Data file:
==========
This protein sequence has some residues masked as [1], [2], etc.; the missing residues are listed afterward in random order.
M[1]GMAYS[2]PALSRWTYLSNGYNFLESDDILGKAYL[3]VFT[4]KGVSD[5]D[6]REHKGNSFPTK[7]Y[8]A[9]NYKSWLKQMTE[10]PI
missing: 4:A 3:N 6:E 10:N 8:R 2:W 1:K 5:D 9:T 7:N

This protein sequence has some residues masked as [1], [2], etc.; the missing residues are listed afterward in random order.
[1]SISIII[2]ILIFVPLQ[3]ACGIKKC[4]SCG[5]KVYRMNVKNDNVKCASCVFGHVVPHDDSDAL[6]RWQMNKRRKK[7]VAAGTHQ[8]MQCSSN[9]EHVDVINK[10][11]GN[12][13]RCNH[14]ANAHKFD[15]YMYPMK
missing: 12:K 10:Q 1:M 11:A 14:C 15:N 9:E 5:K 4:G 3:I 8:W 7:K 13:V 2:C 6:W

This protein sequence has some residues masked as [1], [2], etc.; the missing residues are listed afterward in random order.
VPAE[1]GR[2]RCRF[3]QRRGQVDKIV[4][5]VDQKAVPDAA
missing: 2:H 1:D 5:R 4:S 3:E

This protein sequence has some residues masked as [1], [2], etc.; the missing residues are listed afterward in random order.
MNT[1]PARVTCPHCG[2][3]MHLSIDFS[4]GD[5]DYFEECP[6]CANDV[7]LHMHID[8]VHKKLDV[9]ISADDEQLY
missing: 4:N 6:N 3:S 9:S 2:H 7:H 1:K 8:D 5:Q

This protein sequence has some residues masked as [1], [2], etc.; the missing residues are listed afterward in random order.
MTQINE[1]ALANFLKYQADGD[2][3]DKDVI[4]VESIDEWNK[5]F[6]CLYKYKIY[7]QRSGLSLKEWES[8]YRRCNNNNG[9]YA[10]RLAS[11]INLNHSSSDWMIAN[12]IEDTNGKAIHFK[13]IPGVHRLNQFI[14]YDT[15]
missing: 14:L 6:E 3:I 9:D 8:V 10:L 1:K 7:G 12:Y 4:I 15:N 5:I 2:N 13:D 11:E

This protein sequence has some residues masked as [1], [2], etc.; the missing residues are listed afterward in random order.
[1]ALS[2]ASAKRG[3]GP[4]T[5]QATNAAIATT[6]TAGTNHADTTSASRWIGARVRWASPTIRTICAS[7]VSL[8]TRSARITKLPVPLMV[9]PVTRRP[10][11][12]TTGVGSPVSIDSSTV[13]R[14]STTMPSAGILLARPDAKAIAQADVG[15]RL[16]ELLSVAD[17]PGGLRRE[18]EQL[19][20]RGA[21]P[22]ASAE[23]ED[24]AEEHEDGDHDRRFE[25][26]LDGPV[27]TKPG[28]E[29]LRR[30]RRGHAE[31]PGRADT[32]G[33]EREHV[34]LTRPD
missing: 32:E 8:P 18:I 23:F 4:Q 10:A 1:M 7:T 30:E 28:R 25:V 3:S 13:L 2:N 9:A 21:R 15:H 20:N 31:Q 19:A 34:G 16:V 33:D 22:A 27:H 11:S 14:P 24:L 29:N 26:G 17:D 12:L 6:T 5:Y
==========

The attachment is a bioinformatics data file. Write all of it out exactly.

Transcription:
This protein sequence has some residues masked as [1], [2], etc.; the missing residues are listed afterward in random order.
M[1]GMAYS[2]PALSRWTYLSNGYNFLESDDILGKAYL[3]VFT[4]KGVSD[5]D[6]REHKGNSFPTK[7]Y[8]A[9]NYKSWLKQMTE[10]PI
missing: 4:A 3:N 6:E 10:N 8:R 2:W 1:K 5:D 9:T 7:N

This protein sequence has some residues masked as [1], [2], etc.; the missing residues are listed afterward in random order.
[1]SISIII[2]ILIFVPLQ[3]ACGIKKC[4]SCG[5]KVYRMNVKNDNVKCASCVFGHVVPHDDSDAL[6]RWQMNKRRKK[7]VAAGTHQ[8]MQCSSN[9]EHVDVINK[10][11]GN[12][13]RCNH[14]ANAHKFD[15]YMYPMK
missing: 12:K 10:Q 1:M 11:A 14:C 15:N 9:E 5:K 4:G 3:I 8:W 7:K 13:V 2:C 6:W

This protein sequence has some residues masked as [1], [2], etc.; the missing residues are listed afterward in random order.
VPAE[1]GR[2]RCRF[3]QRRGQVDKIV[4][5]VDQKAVPDAA
missing: 2:H 1:D 5:R 4:S 3:E

This protein sequence has some residues masked as [1], [2], etc.; the missing residues are listed afterward in random order.
MNT[1]PARVTCPHCG[2][3]MHLSIDFS[4]GD[5]DYFEECP[6]CANDV[7]LHMHID[8]VHKKLDV[9]ISADDEQLY
missing: 4:N 6:N 3:S 9:S 2:H 7:H 1:K 8:D 5:Q

This protein sequence has some residues masked as [1], [2], etc.; the missing residues are listed afterward in random order.
MTQINE[1]ALANFLKYQADGD[2][3]DKDVI[4]VESIDEWNK[5]F[6]CLYKYKIY[7]QRSGLSLKEWES[8]YRRCNNNNG[9]YA[10]RLAS[11]INLNHSSSDWMIAN[12]IEDTNGKAIHFK[13]IPGVHRLNQFI[14]YDT[15]
missing: 14:L 6:E 3:I 9:D 8:V 10:L 1:K 7:G 12:Y 4:I 15:N 5:I 2:N 13:D 11:E

This protein sequence has some residues masked as [1], [2], etc.; the missing residues are listed afterward in random order.
[1]ALS[2]ASAKRG[3]GP[4]T[5]QATNAAIATT[6]TAGTNHADTTSASRWIGARVRWASPTIRTICAS[7]VSL[8]TRSARITKLPVPLMV[9]PVTRRP[10][11][12]TTGVGSPVSIDSSTV[13]R[14]STTMPSAGILLARPDAKAIAQADVG[15]RL[16]ELLSVAD[17]PGGLRRE[18]EQL[19][20]RGA[21]P[22]ASAE[23]ED[24]AEEHEDGDHDRRFE[25][26]LDGPV[27]TKPG[28]E[29]LRR[30]RRGHAE[31]PGRADT[32]G[33]EREHV[34]LTRPD
missing: 32:E 8:P 18:I 23:F 4:Q 10:A 1:M 7:T 30:E 28:R 25:V 3:S 13:L 2:N 9:A 21:R 15:H 20:N 31:Q 19:A 34:G 16:V 33:D 22:A 27:H 11:S 14:P 24:L 29:N 26:G 17:D 12:L 6:T 5:Y